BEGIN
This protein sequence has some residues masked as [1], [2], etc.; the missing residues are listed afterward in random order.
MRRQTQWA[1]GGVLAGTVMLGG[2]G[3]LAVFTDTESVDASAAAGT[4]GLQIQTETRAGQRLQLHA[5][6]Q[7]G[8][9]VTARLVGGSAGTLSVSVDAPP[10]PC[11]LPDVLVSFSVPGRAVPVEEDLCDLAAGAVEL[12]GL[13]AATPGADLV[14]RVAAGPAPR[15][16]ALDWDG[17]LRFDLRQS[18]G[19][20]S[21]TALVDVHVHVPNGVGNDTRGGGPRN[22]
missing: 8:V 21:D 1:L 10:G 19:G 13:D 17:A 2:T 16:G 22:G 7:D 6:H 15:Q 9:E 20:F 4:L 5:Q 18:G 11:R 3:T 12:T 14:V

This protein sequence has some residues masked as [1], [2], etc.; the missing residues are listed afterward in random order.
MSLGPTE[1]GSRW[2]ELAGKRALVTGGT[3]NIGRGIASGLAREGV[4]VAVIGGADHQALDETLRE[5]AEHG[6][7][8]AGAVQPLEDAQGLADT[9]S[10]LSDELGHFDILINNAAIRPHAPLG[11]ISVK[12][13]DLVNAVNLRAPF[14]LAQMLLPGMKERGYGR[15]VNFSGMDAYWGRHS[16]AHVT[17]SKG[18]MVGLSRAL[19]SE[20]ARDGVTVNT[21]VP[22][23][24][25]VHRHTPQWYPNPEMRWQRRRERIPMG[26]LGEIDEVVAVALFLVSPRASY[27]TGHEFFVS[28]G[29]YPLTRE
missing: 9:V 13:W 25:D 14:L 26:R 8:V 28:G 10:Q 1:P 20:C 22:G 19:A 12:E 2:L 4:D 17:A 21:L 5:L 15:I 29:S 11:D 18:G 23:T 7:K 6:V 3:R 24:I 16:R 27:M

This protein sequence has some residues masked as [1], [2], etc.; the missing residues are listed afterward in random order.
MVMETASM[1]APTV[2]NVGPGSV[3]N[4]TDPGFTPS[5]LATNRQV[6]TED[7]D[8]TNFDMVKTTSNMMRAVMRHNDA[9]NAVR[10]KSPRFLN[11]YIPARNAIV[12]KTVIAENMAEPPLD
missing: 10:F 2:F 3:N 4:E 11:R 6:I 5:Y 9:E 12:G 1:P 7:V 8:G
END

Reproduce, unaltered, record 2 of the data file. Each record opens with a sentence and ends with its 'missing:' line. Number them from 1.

This protein sequence has some residues masked as [1], [2], etc.; the missing residues are listed afterward in random order.
MSLGPTE[1]GSRW[2]ELAGKRALVTGGT[3]NIGRGIASGLAREGV[4]VAVIGGADHQALDETLRE[5]AEHG[6][7][8]AGAVQPLEDAQGLADT[9]S[10]LSDELGHFDILINNAAIRPHAPLG[11]ISVK[12][13]DLVNAVNLRAPF[14]LAQMLLPGMKERGYGR[15]VNFSGMDAYWGRHS[16]AHVT[17]SKG[18]MVGLSRAL[19]SE[20]ARDGVTVNT[21]VP[22][23][24][25]VHRHTPQWYPNPEMRWQRRRERIPMG[26]LGEIDEVVAVALFLVSPRASY[27]TGHEFFVS[28]G[29]YPLTRE
missing: 9:V 13:W 25:D 14:L 26:R 8:V 28:G 10:Q 1:P 20:C 22:G 19:A 12:E 2:L 4:D 17:A 21:L 5:L 15:I 29:S 11:D 18:G 23:T 7:K 6:V 3:R 24:I 16:R 27:M